The course will equip you with knowledge of sports science while emphasising its applications to coaching practice. The modules that you will study cover the fundamental principles of the three main sub-disciplines of sports science including physiology, sport psychology and sport biomechanics.
Teaching and Learning
Your course consists of a combination of structured learning and teaching activities and independent learning.
Structured learning activities include lectures, seminars, tutorials and other time-tabled sessions. The amount of time set aside for each activity (‘contact hours’) is set out in individual module descriptors and so will vary depending on the modules you take. When you are not attending structured learning and teaching activities you will be expected to continue learning independently through self-study. Typically this will involve reading journal articles and books, working on individual and group projects, using the library, preparing for seminars, and completing coursework assignments.
The programme specification will provide more information on the specific learning and teaching activities on this course.
Your overall workload will include your learning and teaching activities and independent learning with total study time of around 10 hours being worth 1 credit. While your actual contact hours will depend on any option modules you choose.
You will be given opportunities to test your understanding of the subject informally before you complete the formal assessments that count towards your final mark. This may take the form of practice or ‘formative’ assessments for which you will receive feedback from your tutor. Formative assessments are developmental and any marks you receive do not count towards your overall module mark. There is at least one formal or ‘summative’ assessment towards the end of each module. The marks from summative assessments do count towards your overall module mark.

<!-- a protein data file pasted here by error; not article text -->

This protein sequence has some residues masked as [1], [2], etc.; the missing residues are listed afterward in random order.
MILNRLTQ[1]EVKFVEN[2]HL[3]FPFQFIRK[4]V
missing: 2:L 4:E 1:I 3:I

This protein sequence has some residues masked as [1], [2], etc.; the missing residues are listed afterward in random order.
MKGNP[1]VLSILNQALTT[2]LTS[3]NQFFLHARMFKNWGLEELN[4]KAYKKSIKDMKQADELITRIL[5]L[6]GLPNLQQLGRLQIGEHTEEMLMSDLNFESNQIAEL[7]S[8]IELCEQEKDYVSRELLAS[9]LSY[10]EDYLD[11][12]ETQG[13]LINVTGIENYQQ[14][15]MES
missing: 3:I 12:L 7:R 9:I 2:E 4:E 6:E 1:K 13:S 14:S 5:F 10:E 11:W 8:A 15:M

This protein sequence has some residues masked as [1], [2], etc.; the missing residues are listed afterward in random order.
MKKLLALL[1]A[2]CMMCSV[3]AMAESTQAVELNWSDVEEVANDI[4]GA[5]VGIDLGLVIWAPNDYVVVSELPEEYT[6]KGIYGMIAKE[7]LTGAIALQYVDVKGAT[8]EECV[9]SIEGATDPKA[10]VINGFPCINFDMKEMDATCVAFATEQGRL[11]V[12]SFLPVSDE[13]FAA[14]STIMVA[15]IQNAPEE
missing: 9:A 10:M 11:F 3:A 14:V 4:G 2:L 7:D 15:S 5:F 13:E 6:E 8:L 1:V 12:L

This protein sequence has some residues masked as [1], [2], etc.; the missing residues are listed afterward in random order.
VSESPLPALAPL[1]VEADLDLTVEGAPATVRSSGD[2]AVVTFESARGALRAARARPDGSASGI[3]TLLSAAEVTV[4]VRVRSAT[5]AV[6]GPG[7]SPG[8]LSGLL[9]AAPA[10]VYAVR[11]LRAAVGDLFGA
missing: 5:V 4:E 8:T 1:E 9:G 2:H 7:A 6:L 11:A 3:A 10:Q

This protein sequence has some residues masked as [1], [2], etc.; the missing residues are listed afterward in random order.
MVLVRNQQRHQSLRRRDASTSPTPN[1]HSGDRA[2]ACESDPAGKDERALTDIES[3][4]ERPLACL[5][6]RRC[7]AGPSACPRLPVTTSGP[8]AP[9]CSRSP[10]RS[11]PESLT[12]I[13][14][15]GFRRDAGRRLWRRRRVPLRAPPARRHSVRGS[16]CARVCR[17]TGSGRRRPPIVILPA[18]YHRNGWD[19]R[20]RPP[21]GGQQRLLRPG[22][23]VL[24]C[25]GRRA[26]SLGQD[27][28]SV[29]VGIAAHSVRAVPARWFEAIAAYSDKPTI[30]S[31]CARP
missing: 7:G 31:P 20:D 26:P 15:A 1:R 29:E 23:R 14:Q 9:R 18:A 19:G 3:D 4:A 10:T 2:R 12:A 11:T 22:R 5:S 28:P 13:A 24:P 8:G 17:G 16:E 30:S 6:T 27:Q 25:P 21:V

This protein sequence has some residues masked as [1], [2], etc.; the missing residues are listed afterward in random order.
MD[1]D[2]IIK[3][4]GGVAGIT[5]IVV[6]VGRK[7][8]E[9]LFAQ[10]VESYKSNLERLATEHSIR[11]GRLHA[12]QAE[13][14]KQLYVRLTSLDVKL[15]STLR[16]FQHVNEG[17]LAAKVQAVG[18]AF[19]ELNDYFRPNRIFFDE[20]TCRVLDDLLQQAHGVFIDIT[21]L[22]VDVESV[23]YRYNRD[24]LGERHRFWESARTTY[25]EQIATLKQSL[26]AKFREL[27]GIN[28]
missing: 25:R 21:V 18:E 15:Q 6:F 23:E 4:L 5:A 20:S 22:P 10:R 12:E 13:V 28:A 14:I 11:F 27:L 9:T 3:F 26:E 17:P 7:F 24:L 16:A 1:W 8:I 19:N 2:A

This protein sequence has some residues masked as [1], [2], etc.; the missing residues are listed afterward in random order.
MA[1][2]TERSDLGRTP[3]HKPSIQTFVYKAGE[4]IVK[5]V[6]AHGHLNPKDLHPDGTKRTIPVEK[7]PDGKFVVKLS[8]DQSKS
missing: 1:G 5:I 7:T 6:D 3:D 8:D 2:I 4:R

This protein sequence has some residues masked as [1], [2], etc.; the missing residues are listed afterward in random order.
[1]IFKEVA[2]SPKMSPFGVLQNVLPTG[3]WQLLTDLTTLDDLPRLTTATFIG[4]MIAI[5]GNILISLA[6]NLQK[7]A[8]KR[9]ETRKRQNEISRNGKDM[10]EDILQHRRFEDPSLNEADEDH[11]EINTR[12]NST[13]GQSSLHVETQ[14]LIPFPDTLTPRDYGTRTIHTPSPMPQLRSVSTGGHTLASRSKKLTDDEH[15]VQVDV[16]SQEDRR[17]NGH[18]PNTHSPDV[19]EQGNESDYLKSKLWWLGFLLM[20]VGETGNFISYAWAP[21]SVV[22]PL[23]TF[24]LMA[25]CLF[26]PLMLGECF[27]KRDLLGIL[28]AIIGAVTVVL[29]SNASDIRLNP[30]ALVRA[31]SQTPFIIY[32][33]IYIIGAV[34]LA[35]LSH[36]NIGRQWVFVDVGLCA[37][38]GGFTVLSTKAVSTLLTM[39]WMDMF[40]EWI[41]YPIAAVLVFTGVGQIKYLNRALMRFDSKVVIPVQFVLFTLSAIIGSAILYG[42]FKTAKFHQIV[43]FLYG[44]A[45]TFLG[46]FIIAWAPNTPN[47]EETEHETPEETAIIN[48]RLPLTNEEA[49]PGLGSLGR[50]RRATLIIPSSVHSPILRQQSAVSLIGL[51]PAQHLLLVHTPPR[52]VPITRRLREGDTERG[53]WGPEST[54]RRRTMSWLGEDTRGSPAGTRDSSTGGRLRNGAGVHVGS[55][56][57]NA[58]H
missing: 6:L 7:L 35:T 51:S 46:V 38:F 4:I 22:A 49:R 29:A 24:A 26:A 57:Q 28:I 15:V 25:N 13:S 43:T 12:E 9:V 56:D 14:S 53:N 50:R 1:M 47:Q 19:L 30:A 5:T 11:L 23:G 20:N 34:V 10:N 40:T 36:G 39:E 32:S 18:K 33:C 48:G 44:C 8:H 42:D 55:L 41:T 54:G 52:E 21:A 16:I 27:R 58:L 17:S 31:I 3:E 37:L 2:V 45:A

Assessment methods vary, but your programme specification will provide more information on the specific methods used on this course. You can find out more about the assessment methods used across the University in the assessment guide on the Academic Advice pages.
Balance of assessment
The balance of assessment will vary depending on any option modules you choose.
Please note: The percentages below do not include any pass/fail elements as these do not contribute to the overall degree classification. All modules must be successfully completed for credit to be awarded.
You will receive feedback on all assessed coursework and practical assignments and we aim to provide this within three weeks. Feedback on examinations is also available on request.
Assessment feedback is intended to help you learn and you are encouraged to discuss it with your module leader.
What are the course entry requirements?
We welcome and encourage applications from a wide spectrum of potential students who may offer a combination of awards and experience. All applications are considered on an individual basis. We will take into account your motivation, ability, industrial experience and educational background.
Examples of appropriate entry qualifications are:-
At least 240 UCAS tariff points.
BTEC National Diploma or AVCE/GNVQ in an appropriate vocational area.